On examination, multiple lesions, varying from inflammatory nodular to pustular, were seen all over the body. Some follicular pustules with perifollicular erythema and induration were also present on the lower abdomen. There was considerable scaling in these areas. The nodules were almost painless but occasionally tender. In these areas, the lesions progressed with occasional spontaneous remission and relapses. There was also associated fissuring of soles for the past 3-4 months. The patient had received a course of oral steroids (dexamethasone, 5 mg twice daily) for almost a year. There was no other clinical abnormality or disease. A provisional diagnosis of nodular perifolliculitis was made. Skin scraping and biopsy were taken from the patient's back, both lower legs, and the abdomen. Pus was obtained from the pustular lesions present on the back and legs. These were subjected to direct microscopic examination of 10% KOH mount followed by culture on standard Sabouraud dextrose agar (SDA) with and without chloramphenicol and cycloheximide. Growth obtained on SDA was identified on the basis of the rate of growth, texture, pigment production, and distinct morphological structures. Other physiological tests such as urea hydrolysis, growth on DTM (dermatophyte test media), and nutritional requirements were also performed. Baseline investigations, which included liver and kidney function tests and complete haemogram, were found to be within normal limits.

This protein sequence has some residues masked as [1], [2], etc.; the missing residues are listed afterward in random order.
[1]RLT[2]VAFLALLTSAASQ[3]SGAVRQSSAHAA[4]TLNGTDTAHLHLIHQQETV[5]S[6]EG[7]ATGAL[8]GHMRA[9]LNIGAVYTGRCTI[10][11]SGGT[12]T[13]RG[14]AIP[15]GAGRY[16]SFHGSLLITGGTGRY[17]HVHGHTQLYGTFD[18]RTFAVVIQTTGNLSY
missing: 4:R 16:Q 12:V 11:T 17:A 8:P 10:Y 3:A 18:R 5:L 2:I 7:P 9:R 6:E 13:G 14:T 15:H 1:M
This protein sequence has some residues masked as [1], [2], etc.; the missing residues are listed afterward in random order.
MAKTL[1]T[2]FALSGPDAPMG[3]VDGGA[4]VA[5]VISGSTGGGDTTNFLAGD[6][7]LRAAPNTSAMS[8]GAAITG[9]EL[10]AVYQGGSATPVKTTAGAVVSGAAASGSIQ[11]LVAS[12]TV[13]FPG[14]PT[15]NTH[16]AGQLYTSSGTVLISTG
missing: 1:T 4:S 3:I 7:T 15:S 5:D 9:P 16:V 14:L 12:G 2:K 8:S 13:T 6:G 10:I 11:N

KOH examination showed thin septate non-pigmented fungal hyphae [Figure - 2]. Growth was obtained on the culture from all the specimens after incubation at 25C over a period of one week [Figure - 3]. Lactophenol cotton blue mount of the culture isolate showed abundant hyphae and numerous teardrop shaped aleuriospores present along side of thin septate hyaline hyphae. Based on these morphological features as well as other physiological tests, the isolate was identified as a typical strain of Trichophyton rubrum . Histopathologically, hyperkeratosis with moderate lymphocytic infiltration in the papillary dermis was seen. There was mild spongiosis with lymphocytes and neutrophils in the epidermis. However, no fungal elements were seen on histopathology [Figure - 4]. A repeat biopsy with examination of several sections produced the same observation. Dexamethasone was tapered off gradually and the patient was started on terbinafine 250 mg twice daily. There was a marked improvement of the lesions with reduction of erythema and flattening of the inflammatory nodules. At the end of two months treatment, there were no residual clinical lesions and repeat KOH examination of specimens from earlier involved sites could not demonstrate fungal elements.